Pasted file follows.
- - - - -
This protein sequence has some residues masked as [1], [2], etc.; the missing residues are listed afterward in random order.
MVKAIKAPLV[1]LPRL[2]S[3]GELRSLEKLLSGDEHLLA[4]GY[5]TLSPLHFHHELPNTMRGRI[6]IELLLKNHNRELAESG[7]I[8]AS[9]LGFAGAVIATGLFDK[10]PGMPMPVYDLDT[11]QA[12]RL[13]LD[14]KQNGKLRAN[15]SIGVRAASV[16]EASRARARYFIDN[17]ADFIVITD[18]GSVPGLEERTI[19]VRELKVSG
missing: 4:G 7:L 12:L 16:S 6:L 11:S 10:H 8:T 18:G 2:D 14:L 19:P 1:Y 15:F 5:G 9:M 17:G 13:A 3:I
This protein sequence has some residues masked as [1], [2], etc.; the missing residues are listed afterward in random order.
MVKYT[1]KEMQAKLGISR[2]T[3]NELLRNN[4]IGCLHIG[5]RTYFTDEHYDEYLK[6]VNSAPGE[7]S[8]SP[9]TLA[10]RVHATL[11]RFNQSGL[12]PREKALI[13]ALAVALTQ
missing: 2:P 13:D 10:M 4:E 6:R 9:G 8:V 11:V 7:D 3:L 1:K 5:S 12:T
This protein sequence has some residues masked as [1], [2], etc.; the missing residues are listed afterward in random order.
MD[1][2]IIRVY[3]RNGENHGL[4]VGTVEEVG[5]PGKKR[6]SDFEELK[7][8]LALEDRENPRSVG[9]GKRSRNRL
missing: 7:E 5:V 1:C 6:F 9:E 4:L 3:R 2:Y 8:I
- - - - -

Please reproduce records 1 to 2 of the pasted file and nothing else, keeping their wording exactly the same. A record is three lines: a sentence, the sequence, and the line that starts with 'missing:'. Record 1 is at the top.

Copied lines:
This protein sequence has some residues masked as [1], [2], etc.; the missing residues are listed afterward in random order.
MVKAIKAPLV[1]LPRL[2]S[3]GELRSLEKLLSGDEHLLA[4]GY[5]TLSPLHFHHELPNTMRGRI[6]IELLLKNHNRELAESG[7]I[8]AS[9]LGFAGAVIATGLFDK[10]PGMPMPVYDLDT[11]QA[12]RL[13]LD[14]KQNGKLRAN[15]SIGVRAASV[16]EASRARARYFIDN[17]ADFIVITD[18]GSVPGLEERTI[19]VRELKVSG
missing: 4:G 7:L 12:L 16:S 6:L 11:S 10:H 8:T 18:G 2:D 14:L 19:P 1:Y 15:F 5:G 9:M 17:G 13:A 3:I
This protein sequence has some residues masked as [1], [2], etc.; the missing residues are listed afterward in random order.
MVKYT[1]KEMQAKLGISR[2]T[3]NELLRNN[4]IGCLHIG[5]RTYFTDEHYDEYLK[6]VNSAPGE[7]S[8]SP[9]TLA[10]RVHATL[11]RFNQSGL[12]PREKALI[13]ALAVALTQ
missing: 2:P 13:D 10:M 4:E 6:R 9:G 8:V 11:V 7:D 3:L 1:K 5:S 12:T